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Adverse Possession and Golf Clubs

As members of an association where the primary focus of your sport concerns the land it is played on, the law of Adverse Possession could highlight rights and risks you didn’t know the club had.

Thursday 7th of September 2017 11:57

Adverse Possession in simple terms, is becoming the registered owner of land or property through continued use and occupation of it and is often referred to as ‘squatter’s rights’.

There are of course criteria which must be met before H. M. Land Registry will register someone as owner of a piece of land they have neither purchased nor inherited. The Land Registration Act 2002 sets out the criteria where the land in question is already registered.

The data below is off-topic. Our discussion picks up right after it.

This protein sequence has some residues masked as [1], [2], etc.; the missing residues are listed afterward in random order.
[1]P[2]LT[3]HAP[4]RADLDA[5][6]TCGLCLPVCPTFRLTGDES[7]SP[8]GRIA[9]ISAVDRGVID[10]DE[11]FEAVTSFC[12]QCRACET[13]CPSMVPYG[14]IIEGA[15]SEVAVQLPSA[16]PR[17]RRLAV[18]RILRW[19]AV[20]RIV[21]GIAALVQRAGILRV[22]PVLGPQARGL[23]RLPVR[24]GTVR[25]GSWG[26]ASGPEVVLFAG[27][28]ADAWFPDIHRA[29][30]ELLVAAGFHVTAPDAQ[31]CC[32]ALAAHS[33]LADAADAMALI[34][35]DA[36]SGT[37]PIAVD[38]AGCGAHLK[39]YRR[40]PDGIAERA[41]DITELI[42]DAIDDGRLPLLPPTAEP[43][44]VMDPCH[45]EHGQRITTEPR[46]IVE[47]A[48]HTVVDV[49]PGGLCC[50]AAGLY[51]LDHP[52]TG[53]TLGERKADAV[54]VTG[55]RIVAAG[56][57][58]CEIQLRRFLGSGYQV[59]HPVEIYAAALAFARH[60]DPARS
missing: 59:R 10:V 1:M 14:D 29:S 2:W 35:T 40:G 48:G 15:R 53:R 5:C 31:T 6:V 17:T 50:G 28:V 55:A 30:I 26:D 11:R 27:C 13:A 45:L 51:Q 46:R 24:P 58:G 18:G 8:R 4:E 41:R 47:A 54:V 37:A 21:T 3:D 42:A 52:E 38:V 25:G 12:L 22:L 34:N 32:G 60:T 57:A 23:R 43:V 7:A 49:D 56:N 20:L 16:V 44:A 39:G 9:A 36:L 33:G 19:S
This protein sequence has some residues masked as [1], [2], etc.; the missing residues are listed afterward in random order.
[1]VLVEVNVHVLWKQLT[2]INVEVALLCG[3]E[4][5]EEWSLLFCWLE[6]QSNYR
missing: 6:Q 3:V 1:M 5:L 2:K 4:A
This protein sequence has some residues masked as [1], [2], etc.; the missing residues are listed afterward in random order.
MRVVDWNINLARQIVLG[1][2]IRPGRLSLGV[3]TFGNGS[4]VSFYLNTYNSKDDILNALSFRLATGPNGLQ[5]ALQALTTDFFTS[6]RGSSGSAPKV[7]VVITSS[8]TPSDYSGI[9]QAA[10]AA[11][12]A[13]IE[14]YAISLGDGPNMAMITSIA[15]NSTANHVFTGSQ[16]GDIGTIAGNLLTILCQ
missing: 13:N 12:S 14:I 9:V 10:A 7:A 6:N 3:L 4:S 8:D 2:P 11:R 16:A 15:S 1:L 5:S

If the registered proprietor of a piece of land discontinues their possession and the land in question is being adversely possessed, after 10 years, that person has a right to apply to be registered as the legal owner of the land. The original owner’s rights will be lost.

There may be a piece of land which springs to mind which the club uses but is not owner of. You may be able to claim ownership of that land where the criteria are satisfied. You should also consider whether there may be any valid adverse possession claims over club land. Neighbouring properties for example, may have extended the boundaries of their property without your consent and within the boundary of your course. If they have been using that land as their own for over 10 years, they may be able to claim ownership of it through adverse possession. You should ensure that someone is responsible for surveying and maintaining the perimeters of your land regularly to reduce this risk.   


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